Biased Sources

By Brett Hager 07 Jul 14:58
17 slides
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In your exam you will need to show that you can evaluate sources for their usefulness. This exercise will look specifically at sources that are biased or influenced in some way.
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Soviet government photograph of 1933 showing tractors on a collective farm
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Technique for looking at sourcesStart by looking closely at the photograph.

Write down as many details about it, however small or obvious, you can always eliminate them later.

Also the subject of the source might appear to be obvious, but don't be content with just a glance.
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Soviet government photograph of 1933 showing tractors on a collective farm
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Here is what I came up with:There are eight tractors.

They are all working together at ploughing a field or cutting corn.

They have been photographed from above so we can see the pattern they make.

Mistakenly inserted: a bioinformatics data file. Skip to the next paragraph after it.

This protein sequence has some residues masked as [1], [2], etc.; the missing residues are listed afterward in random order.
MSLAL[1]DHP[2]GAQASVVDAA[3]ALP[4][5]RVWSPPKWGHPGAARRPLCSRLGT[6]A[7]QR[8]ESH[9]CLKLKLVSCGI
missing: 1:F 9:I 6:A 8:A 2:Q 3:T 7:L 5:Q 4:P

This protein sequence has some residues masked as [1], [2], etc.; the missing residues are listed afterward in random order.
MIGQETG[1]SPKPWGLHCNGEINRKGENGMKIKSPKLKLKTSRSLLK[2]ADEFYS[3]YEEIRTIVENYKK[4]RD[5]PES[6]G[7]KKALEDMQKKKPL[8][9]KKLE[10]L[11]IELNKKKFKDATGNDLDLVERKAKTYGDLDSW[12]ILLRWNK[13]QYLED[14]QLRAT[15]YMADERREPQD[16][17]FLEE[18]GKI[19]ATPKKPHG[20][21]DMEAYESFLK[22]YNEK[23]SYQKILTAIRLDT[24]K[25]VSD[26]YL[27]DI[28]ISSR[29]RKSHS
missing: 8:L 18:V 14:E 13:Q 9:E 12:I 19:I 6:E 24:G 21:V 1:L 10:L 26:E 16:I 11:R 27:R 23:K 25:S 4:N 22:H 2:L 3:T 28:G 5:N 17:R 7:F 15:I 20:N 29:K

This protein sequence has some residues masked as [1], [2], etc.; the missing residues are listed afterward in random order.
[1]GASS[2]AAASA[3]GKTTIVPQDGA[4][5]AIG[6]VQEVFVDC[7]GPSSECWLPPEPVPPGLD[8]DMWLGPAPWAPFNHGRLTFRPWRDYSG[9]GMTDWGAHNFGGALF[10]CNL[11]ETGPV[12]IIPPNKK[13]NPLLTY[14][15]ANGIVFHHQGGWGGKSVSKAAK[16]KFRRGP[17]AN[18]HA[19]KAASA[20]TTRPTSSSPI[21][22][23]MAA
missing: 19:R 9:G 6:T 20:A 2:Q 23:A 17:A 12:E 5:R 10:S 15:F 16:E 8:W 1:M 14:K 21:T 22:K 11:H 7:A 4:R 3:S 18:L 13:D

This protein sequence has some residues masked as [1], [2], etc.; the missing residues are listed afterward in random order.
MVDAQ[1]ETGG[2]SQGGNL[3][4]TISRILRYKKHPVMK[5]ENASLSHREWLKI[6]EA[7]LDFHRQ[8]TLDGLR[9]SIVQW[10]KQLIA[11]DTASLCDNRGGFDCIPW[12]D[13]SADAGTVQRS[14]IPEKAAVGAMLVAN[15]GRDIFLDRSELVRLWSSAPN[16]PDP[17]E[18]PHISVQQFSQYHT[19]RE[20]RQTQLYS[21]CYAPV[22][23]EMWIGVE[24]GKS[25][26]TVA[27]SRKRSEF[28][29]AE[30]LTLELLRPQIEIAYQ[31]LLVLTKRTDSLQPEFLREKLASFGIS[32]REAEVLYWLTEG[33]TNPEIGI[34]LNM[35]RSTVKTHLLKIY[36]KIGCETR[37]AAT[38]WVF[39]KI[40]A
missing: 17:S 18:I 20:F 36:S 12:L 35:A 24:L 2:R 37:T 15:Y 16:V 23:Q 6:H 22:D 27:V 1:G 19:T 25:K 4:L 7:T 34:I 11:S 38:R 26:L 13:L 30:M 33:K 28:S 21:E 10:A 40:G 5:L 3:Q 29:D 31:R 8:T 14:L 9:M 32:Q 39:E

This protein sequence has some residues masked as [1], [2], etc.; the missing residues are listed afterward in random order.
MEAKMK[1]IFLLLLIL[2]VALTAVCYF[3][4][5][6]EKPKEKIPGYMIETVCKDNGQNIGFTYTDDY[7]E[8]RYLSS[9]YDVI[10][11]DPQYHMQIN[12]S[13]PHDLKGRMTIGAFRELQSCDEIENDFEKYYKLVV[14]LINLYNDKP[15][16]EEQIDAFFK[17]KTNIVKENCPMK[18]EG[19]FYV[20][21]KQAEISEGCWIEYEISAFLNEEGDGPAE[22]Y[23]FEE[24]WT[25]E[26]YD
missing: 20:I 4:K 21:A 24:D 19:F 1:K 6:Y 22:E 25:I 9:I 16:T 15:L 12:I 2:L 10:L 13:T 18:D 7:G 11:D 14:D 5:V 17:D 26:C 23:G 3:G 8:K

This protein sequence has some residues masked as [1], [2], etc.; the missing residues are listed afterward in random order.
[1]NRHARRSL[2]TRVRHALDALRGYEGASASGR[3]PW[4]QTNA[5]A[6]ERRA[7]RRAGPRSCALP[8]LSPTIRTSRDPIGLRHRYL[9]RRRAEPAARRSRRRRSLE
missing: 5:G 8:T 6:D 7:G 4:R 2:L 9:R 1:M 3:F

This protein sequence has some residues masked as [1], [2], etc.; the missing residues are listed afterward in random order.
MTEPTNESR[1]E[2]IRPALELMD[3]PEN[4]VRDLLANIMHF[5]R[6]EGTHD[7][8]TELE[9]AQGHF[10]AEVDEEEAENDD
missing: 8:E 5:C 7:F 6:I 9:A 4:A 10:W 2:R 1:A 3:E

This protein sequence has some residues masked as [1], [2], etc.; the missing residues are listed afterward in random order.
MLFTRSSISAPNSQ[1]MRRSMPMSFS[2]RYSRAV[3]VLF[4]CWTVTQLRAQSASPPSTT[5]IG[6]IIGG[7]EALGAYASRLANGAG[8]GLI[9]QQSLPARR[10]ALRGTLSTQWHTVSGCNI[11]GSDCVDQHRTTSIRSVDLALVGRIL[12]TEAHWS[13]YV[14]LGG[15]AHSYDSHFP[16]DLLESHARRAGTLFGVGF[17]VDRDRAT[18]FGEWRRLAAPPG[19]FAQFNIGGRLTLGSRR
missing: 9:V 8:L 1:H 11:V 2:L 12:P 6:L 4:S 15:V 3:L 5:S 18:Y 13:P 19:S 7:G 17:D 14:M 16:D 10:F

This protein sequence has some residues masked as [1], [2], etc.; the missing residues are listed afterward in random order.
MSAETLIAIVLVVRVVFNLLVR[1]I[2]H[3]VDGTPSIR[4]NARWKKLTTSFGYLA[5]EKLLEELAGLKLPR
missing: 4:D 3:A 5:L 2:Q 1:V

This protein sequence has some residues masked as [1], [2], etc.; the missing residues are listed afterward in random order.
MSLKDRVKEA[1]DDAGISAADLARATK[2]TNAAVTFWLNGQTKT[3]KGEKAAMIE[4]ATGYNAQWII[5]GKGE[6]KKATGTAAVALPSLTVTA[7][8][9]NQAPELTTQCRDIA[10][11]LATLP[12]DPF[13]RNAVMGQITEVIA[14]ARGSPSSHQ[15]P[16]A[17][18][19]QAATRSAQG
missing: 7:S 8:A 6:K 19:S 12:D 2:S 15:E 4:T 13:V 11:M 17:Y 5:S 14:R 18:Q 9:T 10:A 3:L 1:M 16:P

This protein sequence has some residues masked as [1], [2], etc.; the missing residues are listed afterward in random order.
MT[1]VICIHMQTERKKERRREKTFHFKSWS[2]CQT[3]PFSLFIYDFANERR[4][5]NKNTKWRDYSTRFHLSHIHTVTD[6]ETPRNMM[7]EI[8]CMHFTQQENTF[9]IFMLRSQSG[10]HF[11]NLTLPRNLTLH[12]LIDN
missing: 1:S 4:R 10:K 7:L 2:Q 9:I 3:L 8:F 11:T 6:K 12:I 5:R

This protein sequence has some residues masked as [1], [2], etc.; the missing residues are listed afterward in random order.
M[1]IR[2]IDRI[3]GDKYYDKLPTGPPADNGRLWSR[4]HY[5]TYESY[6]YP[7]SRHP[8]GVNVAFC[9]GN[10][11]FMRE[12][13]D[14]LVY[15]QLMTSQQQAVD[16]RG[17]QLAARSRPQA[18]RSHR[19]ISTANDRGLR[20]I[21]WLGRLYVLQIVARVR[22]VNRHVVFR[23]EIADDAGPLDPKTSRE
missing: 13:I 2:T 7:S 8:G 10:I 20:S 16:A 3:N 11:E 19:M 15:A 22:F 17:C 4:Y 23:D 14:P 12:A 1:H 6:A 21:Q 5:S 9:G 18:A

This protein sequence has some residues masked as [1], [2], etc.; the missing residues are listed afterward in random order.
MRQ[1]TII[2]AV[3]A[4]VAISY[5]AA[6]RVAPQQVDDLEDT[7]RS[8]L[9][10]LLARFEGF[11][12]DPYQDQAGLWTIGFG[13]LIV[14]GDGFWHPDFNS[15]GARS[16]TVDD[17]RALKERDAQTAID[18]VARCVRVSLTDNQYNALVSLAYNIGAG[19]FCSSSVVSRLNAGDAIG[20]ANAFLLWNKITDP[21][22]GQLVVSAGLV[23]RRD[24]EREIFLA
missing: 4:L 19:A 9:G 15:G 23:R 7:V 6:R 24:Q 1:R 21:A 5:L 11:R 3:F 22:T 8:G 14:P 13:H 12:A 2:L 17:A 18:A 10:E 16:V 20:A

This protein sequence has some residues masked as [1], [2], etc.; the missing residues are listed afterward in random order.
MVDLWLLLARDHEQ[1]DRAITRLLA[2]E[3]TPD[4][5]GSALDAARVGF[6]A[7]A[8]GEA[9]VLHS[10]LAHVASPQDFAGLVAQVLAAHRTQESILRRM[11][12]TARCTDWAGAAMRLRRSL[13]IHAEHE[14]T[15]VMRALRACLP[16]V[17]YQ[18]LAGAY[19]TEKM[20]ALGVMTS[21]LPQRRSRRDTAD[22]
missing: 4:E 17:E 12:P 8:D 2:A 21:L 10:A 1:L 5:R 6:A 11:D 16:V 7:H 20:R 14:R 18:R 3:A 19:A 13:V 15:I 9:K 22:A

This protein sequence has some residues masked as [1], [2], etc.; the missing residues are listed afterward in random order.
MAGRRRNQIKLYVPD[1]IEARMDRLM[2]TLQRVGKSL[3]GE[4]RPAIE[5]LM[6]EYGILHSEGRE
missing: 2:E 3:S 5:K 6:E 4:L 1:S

They look quite old: from the 1930s?
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The photograph and its usefulnessIs it...
Useful because this photo is from a farm in the USSR?
Useless because it was never like this in the USSR - tractors were never this common?
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Examiner's viewBoth these statements are true and worth making. However, a source is never completely useful or totally useless.
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The caption and its reliabilityNow look at the caption, or the attribution as it is sometimes called:
Soviet government photograph of 1933 showing tractors on a collective farm.
Examiners take great care over the captions. Every word has been included for a purpose. Use them in your answer if you can.
The caption may tell you about the reliability of the source. Is it what it appears to be? Who made it? Was the person who made it present at these events? Why was it made? When?